CREDIT CARD HELP: The basic fundamentals of credit cards
All about credit reports and credit scores
6 steps to fix, dispute credit report errors
By Michelle Crouch
If your credit report contains an error, it's on you to get
it fixed -- the sooner, the better. A
serious mistake on your credit report could cost you the next time you buy a
car, make or break your mortgage application or even keep you from getting a
job, cell phone or apartment.
Errors are more common than you might expect. A Federal
Trade Commission study in 2013 found that one in 20 consumers had a meaningful
error on their credit report. Yet many consumers don't even know there's a
problem until they apply for a new line of credit and find themselves rejected.
If that has happened to you, don't panic, experts say. Your
credit isn't doomed , unless, of course, your credit report is showing other
problems, such as loans in default, judgments or other delinquencies. But it
will take patience and persistence to get legitimate matters cleared up. After all, it is the information in your
credit reports which feed the creation of your credit scores, which is what
most lenders use to make their determination on whether or not you are
"Some consumers have heard so much about
how difficult the process can be that they decide they don't even want to deal
with it," says John Ulzheimer, who has been an expert witness in more
than 150 credit-related cases. "That's a mistake, because that
information is being used by lenders, insurance companies and employers every
day to make decisions about you."
Here are the steps you need to take to fix costly credit
report errors so you can get the credit score you deserve:
1. Request your credit
You can get a free credit report once a year from each of the
three major credit bureaus -- Equifax, Experian and TransUnion -- at AnnualCreditReport.com.
(Note: that's the only site where you
can get the reports for free under the law. Many other sites that offer "free"
reports have strings attached.) Financial advisers say it's a good idea to check
your reports at least once a year.
Even if you've already obtained your report for the year, you're
entitled to another free report under the law if you believe your file is
inaccurate because of fraud or if you've been denied credit, insurance or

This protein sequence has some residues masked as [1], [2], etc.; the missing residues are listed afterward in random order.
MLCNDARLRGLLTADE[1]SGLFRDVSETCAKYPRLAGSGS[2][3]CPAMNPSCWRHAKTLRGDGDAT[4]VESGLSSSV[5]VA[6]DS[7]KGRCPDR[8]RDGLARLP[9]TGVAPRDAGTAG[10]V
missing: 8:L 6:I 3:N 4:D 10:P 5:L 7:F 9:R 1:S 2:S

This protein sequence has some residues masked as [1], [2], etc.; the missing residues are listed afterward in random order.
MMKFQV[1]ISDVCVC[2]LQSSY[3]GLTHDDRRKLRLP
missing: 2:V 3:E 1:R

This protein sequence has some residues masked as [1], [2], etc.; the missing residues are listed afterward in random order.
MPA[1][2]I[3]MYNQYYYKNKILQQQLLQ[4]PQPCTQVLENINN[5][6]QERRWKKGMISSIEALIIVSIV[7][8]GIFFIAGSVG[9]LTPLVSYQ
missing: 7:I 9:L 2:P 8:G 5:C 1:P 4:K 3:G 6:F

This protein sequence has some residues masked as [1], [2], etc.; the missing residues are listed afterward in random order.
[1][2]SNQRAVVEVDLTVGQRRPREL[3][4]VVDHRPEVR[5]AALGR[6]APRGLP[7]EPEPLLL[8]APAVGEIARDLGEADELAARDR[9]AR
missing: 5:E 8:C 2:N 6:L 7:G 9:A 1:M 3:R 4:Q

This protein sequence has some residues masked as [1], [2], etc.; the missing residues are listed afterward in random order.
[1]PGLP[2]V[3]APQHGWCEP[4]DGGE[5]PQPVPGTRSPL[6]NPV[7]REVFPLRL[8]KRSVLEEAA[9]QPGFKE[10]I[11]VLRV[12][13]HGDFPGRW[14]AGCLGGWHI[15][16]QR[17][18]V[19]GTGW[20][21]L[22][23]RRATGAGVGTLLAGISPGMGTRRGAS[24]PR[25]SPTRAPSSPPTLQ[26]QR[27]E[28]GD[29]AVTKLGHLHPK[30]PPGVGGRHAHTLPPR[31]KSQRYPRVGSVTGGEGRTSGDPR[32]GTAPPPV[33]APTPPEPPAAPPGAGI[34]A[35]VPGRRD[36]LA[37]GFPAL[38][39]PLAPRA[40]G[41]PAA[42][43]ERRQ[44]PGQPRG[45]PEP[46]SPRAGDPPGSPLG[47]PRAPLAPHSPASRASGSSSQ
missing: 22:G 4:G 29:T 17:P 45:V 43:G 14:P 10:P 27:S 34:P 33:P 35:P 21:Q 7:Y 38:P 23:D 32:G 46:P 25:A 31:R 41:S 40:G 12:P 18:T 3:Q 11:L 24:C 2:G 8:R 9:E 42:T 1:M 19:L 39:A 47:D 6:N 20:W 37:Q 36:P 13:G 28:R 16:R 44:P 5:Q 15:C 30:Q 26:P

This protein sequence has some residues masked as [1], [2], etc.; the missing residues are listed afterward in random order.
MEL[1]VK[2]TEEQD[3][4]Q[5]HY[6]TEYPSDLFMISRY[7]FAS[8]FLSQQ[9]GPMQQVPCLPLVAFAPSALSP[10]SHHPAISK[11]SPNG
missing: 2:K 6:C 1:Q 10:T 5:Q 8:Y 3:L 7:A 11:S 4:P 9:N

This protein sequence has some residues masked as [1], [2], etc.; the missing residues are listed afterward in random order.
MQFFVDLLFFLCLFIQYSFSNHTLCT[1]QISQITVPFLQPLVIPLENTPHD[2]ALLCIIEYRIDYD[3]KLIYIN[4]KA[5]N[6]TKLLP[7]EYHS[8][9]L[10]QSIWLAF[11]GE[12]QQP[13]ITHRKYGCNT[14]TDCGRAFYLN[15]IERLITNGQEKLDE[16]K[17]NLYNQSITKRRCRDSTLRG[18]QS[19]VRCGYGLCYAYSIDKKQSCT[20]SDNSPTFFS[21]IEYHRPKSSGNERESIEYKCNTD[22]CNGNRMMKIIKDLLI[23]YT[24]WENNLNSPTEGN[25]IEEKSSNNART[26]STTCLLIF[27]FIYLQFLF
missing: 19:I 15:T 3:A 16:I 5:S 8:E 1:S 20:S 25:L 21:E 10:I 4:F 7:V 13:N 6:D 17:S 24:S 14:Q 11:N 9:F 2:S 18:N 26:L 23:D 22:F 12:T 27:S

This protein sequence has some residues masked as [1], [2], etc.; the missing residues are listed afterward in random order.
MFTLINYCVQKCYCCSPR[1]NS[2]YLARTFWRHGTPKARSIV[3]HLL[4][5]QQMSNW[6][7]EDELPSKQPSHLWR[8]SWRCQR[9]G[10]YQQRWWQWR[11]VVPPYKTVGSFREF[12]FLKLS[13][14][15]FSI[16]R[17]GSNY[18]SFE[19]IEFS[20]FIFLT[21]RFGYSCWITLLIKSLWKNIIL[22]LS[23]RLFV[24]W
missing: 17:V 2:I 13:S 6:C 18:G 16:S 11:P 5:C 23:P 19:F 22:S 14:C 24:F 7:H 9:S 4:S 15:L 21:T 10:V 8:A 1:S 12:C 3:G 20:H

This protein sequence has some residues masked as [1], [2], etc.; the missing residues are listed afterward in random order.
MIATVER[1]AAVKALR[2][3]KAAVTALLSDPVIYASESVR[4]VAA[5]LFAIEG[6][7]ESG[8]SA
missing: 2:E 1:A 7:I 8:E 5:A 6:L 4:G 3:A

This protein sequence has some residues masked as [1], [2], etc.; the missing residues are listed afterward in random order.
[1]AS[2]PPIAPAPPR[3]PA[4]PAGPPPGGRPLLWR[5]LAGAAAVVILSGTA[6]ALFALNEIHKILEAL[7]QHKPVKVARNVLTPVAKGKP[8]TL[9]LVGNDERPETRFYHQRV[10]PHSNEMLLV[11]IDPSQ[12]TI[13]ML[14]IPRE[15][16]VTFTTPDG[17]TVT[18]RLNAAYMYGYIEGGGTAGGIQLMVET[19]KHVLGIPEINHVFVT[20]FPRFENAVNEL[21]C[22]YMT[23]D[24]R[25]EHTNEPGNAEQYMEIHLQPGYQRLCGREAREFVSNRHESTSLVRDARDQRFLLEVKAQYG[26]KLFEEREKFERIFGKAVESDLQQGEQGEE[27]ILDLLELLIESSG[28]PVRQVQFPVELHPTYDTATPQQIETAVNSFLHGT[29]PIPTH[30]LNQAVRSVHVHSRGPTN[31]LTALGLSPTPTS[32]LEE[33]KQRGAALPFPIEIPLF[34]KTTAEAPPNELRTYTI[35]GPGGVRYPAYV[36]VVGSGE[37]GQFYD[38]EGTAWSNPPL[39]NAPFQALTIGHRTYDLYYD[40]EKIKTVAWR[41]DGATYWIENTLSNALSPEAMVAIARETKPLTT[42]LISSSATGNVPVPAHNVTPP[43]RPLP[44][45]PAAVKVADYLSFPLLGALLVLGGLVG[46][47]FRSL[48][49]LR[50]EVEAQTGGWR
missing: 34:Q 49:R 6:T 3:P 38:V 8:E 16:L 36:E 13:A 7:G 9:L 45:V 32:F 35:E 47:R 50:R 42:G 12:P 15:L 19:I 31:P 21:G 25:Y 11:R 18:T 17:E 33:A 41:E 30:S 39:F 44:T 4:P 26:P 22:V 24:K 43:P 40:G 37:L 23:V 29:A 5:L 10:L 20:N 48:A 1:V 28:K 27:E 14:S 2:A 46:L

employment within the past two months.
Make sure you request reports from all three agencies
because they often contain different information, says Ira Rheingold,
executive director National Association of Consumer Advocates.
2. Gather documents to
support your case
If you find a mistake on your report, start
collecting any evidence to prove the information is incorrect. That may mean
hunting down a document that shows you closed an account on a specific date or
finding a canceled check that shows you made a payment listed as delinquent.
Also review your report closely for
misspellings, wrong dates of birth or incorrect addresses that may indicate an
identity mix-up. Because the agencies
have fairly loose matching criteria to allow for data entry error, it's common
for the files of two people with similar names to end up merged, Rheingold
says. "A lot of people think their identity has been stolen, but often it's the
credit bureau mistakenly merging files," he says. "All they need to have is
seven of the nine digits of your Social Security number and a similar name."
a clear, comprehensive dispute letter
You can start with this
sample letter from the FTC, but if possible, include
even more information. Clearly identify each item in your report that
you dispute, explain why you dispute the information, cite any attached
supporting documents and request that the item either be removed or corrected.
"Disputes need to be
specific," says Rod Griffin, director of public education for Experian. "For
example, it's important to state ‘the account is not mine,' or ‘the account
payment was never late,' or "the account
Bennett, a consumer lawyer in
Newport News, Va., who
helps clients get credit errors fixed, recommends including a
copy of your credit report, with every error highlighted and circled, along
with copies of all supporting documentation He also suggests having your letter notarized,
and providing a
copy of your driver's license and a utility bill as proof of your identity.
"Very often the bureaus will reject a dispute simply because they conclude that